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Cake Build Tool Updated to .NET 8 in v4.0.0

MMS Founder
MMS Edin Kapic

Article originally posted on InfoQ. Visit InfoQ

Cake, the open-source .NET build automation system with a full C# DSL, was updated to version 4.0.0 on November 18th 2023, aligning with the release of .NET 8. It now fully supports the most recent version of the .NET runtime. Apart from dependency updates for security reasons, only two minor features were added.

Unzip operations to overwrite the existing target files are now supported. This aligns the Cake tool with the recent visibility update of the overwrite flag in .NET standard ZIP operations in the framework. The second feature enables file timestamp manipulations in Cake scripts, such as changing file creation or last access times.

Cake is a build system running on top of .NET’s native Roslyn compiler. It performs a role similar to the Gulp runner in the JavaScript ecosystem, based on tasks and dependencies between tasks. The developers can invoke the Cake build script, passing the target task to be executed.

A simple Cake script contains tasks that call different build and release-related libraries and tools. For example, the following Cake script runs three tasks: Clean, Build and Test, with Test being a default one.

var target = Argument("target", "Test");
var configuration = Argument("configuration", "Release");
	.WithCriteria(c => HasArgument("rebuild"))
	.Does(() =>
	.Does(() =>
	DotNetBuild("./src/Example.sln", new DotNetBuildSettings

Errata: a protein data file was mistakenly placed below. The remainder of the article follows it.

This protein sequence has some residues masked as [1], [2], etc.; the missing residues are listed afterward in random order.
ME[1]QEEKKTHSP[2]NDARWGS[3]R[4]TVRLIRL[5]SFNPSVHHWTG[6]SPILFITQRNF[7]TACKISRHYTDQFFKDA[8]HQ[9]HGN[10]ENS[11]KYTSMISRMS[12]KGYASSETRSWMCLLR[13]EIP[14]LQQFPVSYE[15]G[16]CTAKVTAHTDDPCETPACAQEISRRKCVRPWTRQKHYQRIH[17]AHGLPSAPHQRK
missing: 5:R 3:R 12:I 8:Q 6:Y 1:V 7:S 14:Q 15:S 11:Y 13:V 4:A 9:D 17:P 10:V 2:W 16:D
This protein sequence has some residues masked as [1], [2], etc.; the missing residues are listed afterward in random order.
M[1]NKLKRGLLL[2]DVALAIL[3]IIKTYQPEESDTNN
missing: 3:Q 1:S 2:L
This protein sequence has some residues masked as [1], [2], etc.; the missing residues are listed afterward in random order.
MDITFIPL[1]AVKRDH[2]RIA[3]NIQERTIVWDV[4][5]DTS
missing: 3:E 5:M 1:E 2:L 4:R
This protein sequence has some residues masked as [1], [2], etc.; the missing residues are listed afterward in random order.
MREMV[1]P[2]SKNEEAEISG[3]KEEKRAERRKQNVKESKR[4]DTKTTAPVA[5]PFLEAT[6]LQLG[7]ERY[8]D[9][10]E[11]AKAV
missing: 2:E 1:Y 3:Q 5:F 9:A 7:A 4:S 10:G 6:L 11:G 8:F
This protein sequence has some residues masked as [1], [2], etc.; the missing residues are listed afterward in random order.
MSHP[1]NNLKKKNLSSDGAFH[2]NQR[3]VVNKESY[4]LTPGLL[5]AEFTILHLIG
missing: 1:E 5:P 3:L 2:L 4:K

Configuration = configuration,
	.Does(() =>
	DotNetTest("./src/Example.sln", new DotNetTestSettings
    	Configuration = configuration,
    	NoBuild = true,

Executing this script from the command line, by typing dotnet cake, will run the Test task. However, the Test task depends on the Build task, which in turn depends on the Clean task. Finally, the execution order for the tasks would be Clean, Build, and Test. CleanDirectory, DotNetBuild and DotNetTest are the methods invoking native .NET tooling to clean, build and run tests.

The benefit of using Cake instead of standard .NET build tools is summarised by the Reddit user ‘devlead’ as follows:

If you’ve got more than one step in your build and release process, then it can be an excellent tool to declare the steps in repeatable way in a real full programming language with C#. In a cross-platform and cross-environment way, which essentially means it’ll run on Linux, MacOS, and Windows, it’ll run locally and any build/release server/service.

Devlead also highlighted the convenience of using the language that the development team already knows, C#:

Being able to test and debug workflow locally can be a real time-saver, your feedback loop is much quicker, in contrast to authoring a yaml file, committing it to git, waiting for CI to start, grab some coffee and then reason why it failed.

If your a .NET team, then you’re by using C# able to use skill you already have, and things like if statements, string handling etc. are much easier than a declarative language like yaml, it’s also consistent/portable across vendors/services, whereas there’s no standard for yaml.

Cake is released as open-source on GitHub. It is actively maintained with more than 200 contributors. According to the NuGet package manager statistics, the new version had over 35,000 daily downloads, placing Cake as one of the most popular .NET libraries.

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